Recently an article came across the Kick the Can desk that required a double take. The article trumpeted in its second sentence the “scoop” that “..some soda opponents may not know Pepsi and Coke are quite willing to pull their sugary drinks from schools.” Oh really? We thought it important to go a little bit deeper on that issue since our experience suggests the truth is a bit more complicated.
Pepsi is under fire by one of the leading figures in nutrition, Marion Nestle, professor of nutrition, food studies and public health at the New York University. In a post on her blog, and in this Beverage Daily article, Nestle criticizes Pepsi for choosing profit over public health.
Nestle's comments come after Pepsi announced some changes to their marketing strategy. They will up their marketing budget by $500 to $600 million and focus on marketing their "core brands" like Pepsi and Frito-Lay. These brands are, of course, among Pepsi's least healthy brands.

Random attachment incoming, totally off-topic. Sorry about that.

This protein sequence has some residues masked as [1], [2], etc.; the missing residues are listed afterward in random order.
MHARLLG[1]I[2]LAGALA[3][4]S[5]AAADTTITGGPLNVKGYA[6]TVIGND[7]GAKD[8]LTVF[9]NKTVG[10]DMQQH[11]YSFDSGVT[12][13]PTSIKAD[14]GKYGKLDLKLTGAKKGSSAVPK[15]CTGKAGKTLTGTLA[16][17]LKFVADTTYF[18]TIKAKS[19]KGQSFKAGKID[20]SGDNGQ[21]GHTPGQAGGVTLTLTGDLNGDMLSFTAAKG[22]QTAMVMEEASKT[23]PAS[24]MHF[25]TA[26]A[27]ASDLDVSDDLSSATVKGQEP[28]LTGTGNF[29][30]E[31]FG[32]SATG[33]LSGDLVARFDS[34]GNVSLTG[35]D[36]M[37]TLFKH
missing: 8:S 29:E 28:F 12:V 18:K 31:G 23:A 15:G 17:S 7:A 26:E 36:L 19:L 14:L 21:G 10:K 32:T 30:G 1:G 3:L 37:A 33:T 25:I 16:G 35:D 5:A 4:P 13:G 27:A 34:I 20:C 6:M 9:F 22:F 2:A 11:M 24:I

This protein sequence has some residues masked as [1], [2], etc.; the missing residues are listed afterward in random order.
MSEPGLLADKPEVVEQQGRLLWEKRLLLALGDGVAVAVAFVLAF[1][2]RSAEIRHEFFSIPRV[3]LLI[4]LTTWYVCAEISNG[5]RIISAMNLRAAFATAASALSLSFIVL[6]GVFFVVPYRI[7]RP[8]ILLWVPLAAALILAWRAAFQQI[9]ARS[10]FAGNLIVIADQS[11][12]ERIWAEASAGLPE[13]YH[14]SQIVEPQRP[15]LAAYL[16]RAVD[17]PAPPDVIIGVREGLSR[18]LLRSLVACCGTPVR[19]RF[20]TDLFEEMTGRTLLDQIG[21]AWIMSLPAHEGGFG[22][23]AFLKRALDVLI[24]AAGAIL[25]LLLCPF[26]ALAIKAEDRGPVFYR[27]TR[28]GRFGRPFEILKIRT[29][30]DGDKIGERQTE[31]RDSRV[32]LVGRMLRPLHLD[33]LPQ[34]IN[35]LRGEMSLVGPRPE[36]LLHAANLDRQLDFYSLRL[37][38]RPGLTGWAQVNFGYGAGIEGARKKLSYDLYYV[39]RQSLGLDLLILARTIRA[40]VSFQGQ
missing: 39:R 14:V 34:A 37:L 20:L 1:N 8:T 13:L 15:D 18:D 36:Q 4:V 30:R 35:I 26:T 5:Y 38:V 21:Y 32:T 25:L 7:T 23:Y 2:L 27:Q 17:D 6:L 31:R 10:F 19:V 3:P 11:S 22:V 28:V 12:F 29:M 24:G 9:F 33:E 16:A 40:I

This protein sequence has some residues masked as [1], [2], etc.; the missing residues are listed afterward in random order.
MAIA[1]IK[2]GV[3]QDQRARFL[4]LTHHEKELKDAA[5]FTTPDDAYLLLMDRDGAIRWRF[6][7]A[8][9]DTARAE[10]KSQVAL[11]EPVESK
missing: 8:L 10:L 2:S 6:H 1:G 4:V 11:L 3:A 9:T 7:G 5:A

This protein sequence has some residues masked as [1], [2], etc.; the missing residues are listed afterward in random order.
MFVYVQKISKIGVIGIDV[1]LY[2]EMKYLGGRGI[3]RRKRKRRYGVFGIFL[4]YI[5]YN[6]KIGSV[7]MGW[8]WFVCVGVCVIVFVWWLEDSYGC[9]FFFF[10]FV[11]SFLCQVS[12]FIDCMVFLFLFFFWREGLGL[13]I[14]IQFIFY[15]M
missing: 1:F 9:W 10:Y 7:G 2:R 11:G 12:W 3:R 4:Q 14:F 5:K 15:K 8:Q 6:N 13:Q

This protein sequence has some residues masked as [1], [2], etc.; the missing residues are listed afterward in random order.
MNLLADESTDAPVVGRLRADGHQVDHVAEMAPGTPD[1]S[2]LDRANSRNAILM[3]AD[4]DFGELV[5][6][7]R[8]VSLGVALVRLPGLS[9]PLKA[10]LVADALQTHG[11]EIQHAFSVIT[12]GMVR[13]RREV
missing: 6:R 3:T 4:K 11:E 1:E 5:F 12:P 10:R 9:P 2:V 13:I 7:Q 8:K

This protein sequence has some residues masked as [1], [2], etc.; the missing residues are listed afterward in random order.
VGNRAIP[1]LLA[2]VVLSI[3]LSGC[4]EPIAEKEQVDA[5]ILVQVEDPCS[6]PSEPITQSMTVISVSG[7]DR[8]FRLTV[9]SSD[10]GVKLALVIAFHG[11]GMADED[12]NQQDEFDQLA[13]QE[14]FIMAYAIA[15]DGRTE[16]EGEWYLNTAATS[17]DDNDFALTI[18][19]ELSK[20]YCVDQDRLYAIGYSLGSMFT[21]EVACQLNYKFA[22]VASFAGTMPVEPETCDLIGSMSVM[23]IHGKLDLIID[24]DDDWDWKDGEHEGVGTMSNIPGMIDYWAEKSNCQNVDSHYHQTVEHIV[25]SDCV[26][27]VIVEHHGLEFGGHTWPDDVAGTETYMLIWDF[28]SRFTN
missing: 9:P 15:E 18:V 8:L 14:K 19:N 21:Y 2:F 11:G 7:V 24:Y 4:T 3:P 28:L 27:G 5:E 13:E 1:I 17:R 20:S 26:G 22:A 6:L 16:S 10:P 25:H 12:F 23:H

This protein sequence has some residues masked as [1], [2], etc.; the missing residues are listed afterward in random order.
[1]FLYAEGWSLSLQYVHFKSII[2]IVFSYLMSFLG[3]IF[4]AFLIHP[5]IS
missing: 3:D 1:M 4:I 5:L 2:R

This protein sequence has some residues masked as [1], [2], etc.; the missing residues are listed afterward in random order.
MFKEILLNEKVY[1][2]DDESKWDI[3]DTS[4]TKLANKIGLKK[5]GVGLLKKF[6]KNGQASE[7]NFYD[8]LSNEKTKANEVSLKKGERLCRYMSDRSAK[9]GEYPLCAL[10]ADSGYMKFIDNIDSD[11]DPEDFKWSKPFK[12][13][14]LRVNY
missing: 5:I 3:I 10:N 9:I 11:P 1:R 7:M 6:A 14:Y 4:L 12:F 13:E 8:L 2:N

Pepsi has spent $ 17 million lobbying against a soda tax, and yet news came out last week that Pepsi itself charges a fee to their employees who are overweight or who smoke.
According to this Bloomberg Buisinessweek article:
"Four years ago, PepsiCo (PEP) began rolling out a wellness program that charges its employees $50 a month if they smoke or have obesity-related medical problems such as diabetes, hypertension, and high blood pressure. Workers can avoid the surcharge if they attend classes to learn how to break their nicotine addictions or lose weight."
By: Joel Epstein
The fat cats are getting ready to rumble, again. That's right; the 'beverage' that is implicated in the current childhood obesity and diabetes epidemic is gearing up for a major marketing campaign. Who loses when this happens? You guessed it, our kids.